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The question is with regards to Thermal Expansion at the point of melting.

My basic understanding is that a material will generally undergo linear thermal expansion until some phase change occurs (crystal formation, melt, etc) that changes the material behavior. Take Aluminum, for example. It has a linear expansion coefficient of ~23E-6 /K when solid, but might go as high as ~98E-6 /K when melted. What I can't find, however, is how much expansion occurs over the process of the melting transition itself? It seems like if a solid metal with a poisson ratio of 0.35 (compressible material) transitions to a liquid with poisson's ratio of ~0.5 (incompressible), there must be some large amount of expansion as it fully "decompresses" to that point. Kind of how water which we all learned in elementary school counter-intuitively expands when frozen, I would assume metal behaves more intuitively with a large expansion when melted.

Is there any formula to predict this expansion amount during melt, assuming all heat is contributing to phase transition and not increasing temperature?

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  • $\begingroup$ A quick reading on the articles on the web, my impression is not all metals are created equal, while almost all metals expand under heat, there are exceptions. Also, metals with a higher melting point tend to have lower thermal expansion. Interesting topic, but I doubt there is a precise answer to it. $\endgroup$
    – r13
    Jul 29 at 22:51
  • $\begingroup$ Pattern makers shrinkage factors are easy enough to find for any engineering metal . Just reverse it for expansion. $\endgroup$ Jul 30 at 1:30
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Phase transitions are isothermal processes, so I think your best bet would be to calculate a weighted average of the molar volumes of the two phases. These values can be easily looked up.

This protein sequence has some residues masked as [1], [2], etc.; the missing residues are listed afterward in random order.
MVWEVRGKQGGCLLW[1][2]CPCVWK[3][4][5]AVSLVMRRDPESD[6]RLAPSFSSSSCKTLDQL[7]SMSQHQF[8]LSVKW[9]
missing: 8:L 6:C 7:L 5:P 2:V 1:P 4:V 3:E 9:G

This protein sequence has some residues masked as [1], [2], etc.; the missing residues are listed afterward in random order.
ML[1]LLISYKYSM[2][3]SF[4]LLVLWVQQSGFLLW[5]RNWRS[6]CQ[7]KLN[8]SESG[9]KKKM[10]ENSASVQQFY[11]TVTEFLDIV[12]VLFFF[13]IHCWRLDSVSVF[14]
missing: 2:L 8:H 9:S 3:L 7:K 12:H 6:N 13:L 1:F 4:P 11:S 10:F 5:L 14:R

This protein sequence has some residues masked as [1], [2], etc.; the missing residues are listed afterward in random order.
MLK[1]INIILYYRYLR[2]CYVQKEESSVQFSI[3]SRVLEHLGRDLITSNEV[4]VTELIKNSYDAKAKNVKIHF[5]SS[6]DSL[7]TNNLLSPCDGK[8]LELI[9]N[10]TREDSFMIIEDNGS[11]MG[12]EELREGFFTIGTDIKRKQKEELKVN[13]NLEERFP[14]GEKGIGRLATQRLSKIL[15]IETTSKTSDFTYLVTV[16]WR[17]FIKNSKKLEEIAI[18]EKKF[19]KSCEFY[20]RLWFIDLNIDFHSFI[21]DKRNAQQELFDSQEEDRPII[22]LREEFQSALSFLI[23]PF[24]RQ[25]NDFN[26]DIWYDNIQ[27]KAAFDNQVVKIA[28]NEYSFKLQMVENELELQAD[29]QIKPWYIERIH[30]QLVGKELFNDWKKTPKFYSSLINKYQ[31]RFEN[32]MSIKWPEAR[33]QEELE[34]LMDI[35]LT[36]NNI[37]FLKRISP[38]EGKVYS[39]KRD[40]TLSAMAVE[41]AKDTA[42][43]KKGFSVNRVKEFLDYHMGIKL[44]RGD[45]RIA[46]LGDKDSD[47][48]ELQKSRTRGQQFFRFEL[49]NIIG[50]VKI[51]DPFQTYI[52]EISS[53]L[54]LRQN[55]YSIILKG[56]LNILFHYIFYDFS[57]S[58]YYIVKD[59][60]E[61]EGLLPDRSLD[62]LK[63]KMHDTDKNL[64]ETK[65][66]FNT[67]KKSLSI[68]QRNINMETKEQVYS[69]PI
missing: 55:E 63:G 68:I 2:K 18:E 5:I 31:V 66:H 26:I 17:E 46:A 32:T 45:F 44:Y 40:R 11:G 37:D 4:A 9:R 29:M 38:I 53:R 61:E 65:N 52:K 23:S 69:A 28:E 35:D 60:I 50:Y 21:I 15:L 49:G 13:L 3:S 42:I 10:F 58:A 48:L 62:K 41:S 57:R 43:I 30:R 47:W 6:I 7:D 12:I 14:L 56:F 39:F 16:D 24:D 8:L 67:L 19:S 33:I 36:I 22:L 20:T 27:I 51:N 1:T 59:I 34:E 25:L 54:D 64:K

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  • $\begingroup$ Correct: phase transitions are isothermal as I said ("all heat is contributing to phase transition and not increasing temperature"). Do you know a resource that supplies the molar volumes of metals immediately before melting onset and immediately after? Common ones like aluminum and copper I can locate, but for unusual alloys I was hoping there was some predictive formula. $\endgroup$ Nov 1 '20 at 23:51
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    $\begingroup$ @TrevorBuckner if you know the P-T phase diagram of the system, you can use the Clausius-Clapeyron equation to calculate the specific volume change of the phase transition. For exotic alloys these may not be available, but the volume change on melting is a relatively easy experimental measurement. For a solid-state transformation, you could measure the lattice parameter via XRD, perhaps. A back-of-the-envelope calculation could use the packing of hard spheres. For example, close-packed spheres (FCC, HCP) fill 74% of available space, while random packing (liquid) is closer to 62%. $\endgroup$
    – Chris
    Nov 2 '20 at 4:07

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